Day of the Dead first published by Movie Gazette, 26 Feb 2004
Three films, three different decades, thousands of walking dead. George A. Romero’s zombie trilogy, known to its adoring fans as the ‘Holy Trinity’, has proved the most influential horror franchise ever, with its winning combination of intelligent social commentary, high dramatic tension and flesh-ripping gore. Night of the Living Dead (1968) unearthed the racial and intergenerational tensions of the Sixties, Dawn of the Dead (1978) the mindless consumerism of the Seventies, and the last in the sequence, Day of the Dead, brings the macho fascism of Reagan’s Eighties to the cold light of day – but the consistent message of Romero’s agitprop splatter has been that a small group of humans can be far more divided, vicious and bestial than any number of ravenous undead.
As Day of the Dead opens, zombies have already taken over the world. Sarah (Lori Cardille) is the only woman in a group holed up in the underground Seminole Storage Facility in the hope that their research will find a key to defeating or controlling the ubiquitous zombies. The chief scientist, Dr ‘Frankenstein’ Logan (Richard Liberty), wants to domesticate the undead, and has had some success with star pupil ‘Bob’ (Howard Sherman) – but the soldiers who had been assigned to protect the scientists are starting to take over the operation, as their power-hungry leader Captain Rhodes (Joe Pilato) grows increasingly psychotic. Sarah turns for help to chilled helicopter pilot John (Terry Alexander) and alcoholic electronics specialist Bill (Jarlath Conroy), who both have tried to keep themselves apart from the tensions in the group, but can no longer avoid taking what might be humanity’s last stand.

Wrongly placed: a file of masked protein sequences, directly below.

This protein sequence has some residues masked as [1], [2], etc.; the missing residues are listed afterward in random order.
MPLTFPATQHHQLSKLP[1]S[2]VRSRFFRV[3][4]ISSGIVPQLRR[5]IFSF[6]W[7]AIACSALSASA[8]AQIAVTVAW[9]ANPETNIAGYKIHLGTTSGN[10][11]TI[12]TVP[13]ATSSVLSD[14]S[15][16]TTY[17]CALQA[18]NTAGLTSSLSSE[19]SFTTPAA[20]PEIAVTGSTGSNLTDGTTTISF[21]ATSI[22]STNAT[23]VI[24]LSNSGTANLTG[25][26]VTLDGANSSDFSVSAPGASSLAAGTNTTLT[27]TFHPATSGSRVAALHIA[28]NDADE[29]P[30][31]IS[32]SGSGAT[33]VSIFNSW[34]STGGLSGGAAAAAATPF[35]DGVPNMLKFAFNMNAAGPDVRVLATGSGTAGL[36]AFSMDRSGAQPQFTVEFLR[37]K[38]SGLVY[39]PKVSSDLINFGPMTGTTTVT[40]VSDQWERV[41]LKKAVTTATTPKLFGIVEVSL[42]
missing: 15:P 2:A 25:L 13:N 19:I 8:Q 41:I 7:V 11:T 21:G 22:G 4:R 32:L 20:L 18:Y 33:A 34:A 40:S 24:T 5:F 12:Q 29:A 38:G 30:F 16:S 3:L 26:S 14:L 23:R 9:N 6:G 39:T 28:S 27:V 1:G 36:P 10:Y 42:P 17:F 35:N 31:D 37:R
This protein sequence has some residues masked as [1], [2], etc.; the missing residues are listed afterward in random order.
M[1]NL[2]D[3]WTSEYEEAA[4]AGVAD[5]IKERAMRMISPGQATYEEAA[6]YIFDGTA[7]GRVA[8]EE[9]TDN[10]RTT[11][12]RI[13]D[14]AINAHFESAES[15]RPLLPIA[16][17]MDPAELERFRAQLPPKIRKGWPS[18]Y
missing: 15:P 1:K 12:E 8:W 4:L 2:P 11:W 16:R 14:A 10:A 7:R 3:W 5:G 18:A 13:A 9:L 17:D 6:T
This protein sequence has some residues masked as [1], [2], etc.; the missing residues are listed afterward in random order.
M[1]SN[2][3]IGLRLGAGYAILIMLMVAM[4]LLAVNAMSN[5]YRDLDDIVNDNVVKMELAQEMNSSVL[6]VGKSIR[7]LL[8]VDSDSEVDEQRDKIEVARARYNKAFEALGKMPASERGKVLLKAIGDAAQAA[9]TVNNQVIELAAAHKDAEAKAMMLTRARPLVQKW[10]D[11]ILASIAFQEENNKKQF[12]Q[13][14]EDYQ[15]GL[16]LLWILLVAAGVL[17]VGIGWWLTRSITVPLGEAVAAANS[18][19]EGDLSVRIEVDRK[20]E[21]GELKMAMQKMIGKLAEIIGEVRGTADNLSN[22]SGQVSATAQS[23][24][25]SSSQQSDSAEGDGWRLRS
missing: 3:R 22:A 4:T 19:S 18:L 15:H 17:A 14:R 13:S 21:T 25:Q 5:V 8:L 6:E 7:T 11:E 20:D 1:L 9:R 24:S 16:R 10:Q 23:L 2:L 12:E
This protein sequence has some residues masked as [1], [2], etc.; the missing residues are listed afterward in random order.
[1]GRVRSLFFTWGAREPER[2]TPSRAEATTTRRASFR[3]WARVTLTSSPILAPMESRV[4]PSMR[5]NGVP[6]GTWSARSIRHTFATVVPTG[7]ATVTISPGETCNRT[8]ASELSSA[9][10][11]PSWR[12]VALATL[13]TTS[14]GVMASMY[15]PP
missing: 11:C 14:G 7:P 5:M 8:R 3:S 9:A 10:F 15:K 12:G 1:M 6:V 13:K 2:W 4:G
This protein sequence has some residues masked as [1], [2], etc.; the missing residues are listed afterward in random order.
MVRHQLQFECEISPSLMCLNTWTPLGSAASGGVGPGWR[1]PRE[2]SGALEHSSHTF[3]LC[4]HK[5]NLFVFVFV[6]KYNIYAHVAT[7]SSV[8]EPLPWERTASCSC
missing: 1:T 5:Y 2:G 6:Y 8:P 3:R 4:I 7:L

All three films follow tiny pockets of isolated people as they try (and mostly fail) to survive, but whereas the first two are occasionally punctuated at least by emergency radio signals or confused television broadcasts from the outside world, in Day of the Dead there is no sign of life beyond the narrow confines of the twelve main players, making it a far bleaker evocation of apocalyptic desperation. “All the shopping malls are closed”, as Bill puts it, in unwitting allusion to the principal setting of Dawn of the Dead which, compared to this cavelike facility, now seems to have been positively luxurious. Everything in Day of the Dead is pervaded with a sense of utter hopelessness. Sarah’s claustrophobic nightmares are almost indistinguishable from her real circumstances, Logan’s experiments require a horrific ingredient whose supply is impossibly limited, the ‘logic’ of the soldiers’ plan for survival seems to involve letting everyone else (including Sarah who, as the only remaining woman, is key to the possibility of a future for the human species) die, food and ammunition are running low, the ranks of the living are rapidly dwindling, and an overwhelming number of zombies is closing in for a final feasting.
Day of the Dead is a grimly fitting conclusion to the trilogy, outdoing the gut-wrenching outrageousness of its predecessors as it shows the last remains of humankind being torn apart – in some cases very literally. Even if Romero dies before making his long awaited Twilight of the Dead [in fact he would go on to make Land of the Dead (2005), Diary of the Dead (2007) and Survival of the Dead (2009) before his death in 2017], the legacy of his zombie films will live on, mutating and multiplying in their influence. No future is more appropriate.
Strap: George A. Romero’s zombie apocalypse trilogy closer is a grim, gory vision of humanity being torn apart.